Man found dead after early-morning fire at Freeport home

Oct 30th, 2015 | By admin | Category: Natural Gas Leaks

NatGas Consulting

  • Man found dead after early-morning fire at Freeport home

  • By Karen Patterson
    Staff writer

    Posted Oct. 30, 2015 at 10:54 AM
    Updated at 5:00 PM

    FREEPORT — Authorities found a 58-year-old Freeport man dead inside his home early today after it burst into flames because of a gas explosion caused by furnace malfunction.

    Stephenson County Coroner Tom Leamon identified the deceased as Hanh Tuan Thich. Leamon said he’ll wait until he receives a report from firefighters to decide if an autopsy is necessary.

    Fire Chief Scott Miller said firefighters responded to a call in the 600 block of Youngs Lane about 12:57 a.m. after residents reported hearing a loud sound. Neighbors told authorities there was a single occupant, and Miller said firefighters and police did not see any other residents or possible pets inside or outside the home.

    Shortly after firefighters arrived on the scene, a senior firefighter noticed the house was not on its foundation, which indicates a possible natural gas explosion, Miller said.

    Battalion Chief Jim Blackbourn said a furnace safety mechanism failed to operate properly, allowing natural gas to rise into the duct work and the house. Officials aren’t sure what may have caused the initial spark, but Blackbourn said the gas would have instantly exploded to create a sizable fire.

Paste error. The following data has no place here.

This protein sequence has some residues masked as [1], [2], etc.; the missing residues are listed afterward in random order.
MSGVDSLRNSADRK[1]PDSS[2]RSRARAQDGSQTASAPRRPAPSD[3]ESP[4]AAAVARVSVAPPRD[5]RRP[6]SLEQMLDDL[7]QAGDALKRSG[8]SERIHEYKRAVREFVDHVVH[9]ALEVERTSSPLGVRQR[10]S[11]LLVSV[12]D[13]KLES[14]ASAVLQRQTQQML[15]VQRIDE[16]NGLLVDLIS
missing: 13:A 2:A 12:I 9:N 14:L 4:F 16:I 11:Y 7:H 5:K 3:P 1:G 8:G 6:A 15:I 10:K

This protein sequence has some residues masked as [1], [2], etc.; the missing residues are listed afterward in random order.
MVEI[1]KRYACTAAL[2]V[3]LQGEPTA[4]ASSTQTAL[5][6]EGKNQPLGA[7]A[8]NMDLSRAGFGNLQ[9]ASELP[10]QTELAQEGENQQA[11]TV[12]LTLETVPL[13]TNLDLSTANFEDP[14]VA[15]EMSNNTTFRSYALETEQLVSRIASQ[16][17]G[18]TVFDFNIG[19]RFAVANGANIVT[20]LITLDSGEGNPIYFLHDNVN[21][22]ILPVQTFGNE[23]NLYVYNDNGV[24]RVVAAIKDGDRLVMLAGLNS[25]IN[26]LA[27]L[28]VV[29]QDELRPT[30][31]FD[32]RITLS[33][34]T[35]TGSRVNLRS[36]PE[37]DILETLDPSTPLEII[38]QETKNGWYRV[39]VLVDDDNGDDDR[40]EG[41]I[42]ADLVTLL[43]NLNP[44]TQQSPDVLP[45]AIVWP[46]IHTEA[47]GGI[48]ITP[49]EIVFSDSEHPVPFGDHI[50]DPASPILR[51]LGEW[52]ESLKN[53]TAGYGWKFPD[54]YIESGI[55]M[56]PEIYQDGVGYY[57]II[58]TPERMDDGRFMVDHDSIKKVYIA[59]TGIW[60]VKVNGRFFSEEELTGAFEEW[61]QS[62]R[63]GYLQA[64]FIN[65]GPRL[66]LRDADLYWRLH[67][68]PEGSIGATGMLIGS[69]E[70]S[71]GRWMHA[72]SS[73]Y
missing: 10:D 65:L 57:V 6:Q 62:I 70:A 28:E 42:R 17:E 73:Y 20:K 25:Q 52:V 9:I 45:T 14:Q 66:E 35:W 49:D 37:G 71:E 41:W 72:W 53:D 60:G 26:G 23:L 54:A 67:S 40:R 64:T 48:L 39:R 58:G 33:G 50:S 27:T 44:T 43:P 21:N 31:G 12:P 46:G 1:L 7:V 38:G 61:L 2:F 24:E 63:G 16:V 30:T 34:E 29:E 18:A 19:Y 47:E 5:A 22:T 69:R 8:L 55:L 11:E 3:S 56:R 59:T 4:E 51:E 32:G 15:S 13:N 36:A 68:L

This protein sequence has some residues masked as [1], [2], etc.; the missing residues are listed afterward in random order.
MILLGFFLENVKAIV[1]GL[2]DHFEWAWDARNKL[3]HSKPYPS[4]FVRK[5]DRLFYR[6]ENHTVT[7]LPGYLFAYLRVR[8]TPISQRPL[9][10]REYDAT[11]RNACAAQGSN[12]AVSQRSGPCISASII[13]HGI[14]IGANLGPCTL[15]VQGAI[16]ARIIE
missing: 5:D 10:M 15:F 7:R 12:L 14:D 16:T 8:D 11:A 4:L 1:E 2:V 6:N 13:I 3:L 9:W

“Our guys coming from all over town said they were able to see the flames from blocks away,” Blackbourn added.

    Blackbourn said the damage was mostly contained to the front two-thirds of the house, but the initial blast was enough to move the house about 20 inches off of its foundation.

    “We backed out and continued to apply water through windows and up toward the roof line,” Miller said. “We shut down, let some of the smoke clear and started doing a secondary search, and that’s when we located a victim in the front family room area.”

    By mid-afternoon, public works employees had demolished the house, director Tom Dole said.

    Miller said Nicor Gas representatives assessed the gas distribution in the neighborhood and determined that no other homes are in immediate danger. Miller recommended that home and property owners have their furnaces and homes inspected on a regular basis to ensure that everything is in working order as seasons change.

    “It makes sense to each season have those appliances cleaned, inspected and make sure they’re in good working order,” Miller said.

    Linda Simons, and her husband Don, were asleep next door when she said they were woken by the explosion.

    “We heard a loud boom and weren’t sure what it was, so we just went back to sleep,” Linda Simons said. “Then a few minutes later there was a loud pounding on the front door and it was the firefighters telling us we needed to evacuate.”

    Karen Patterson: 815-232-0133; Karen.patterson@Journalstandard.com@KarenP_FJS

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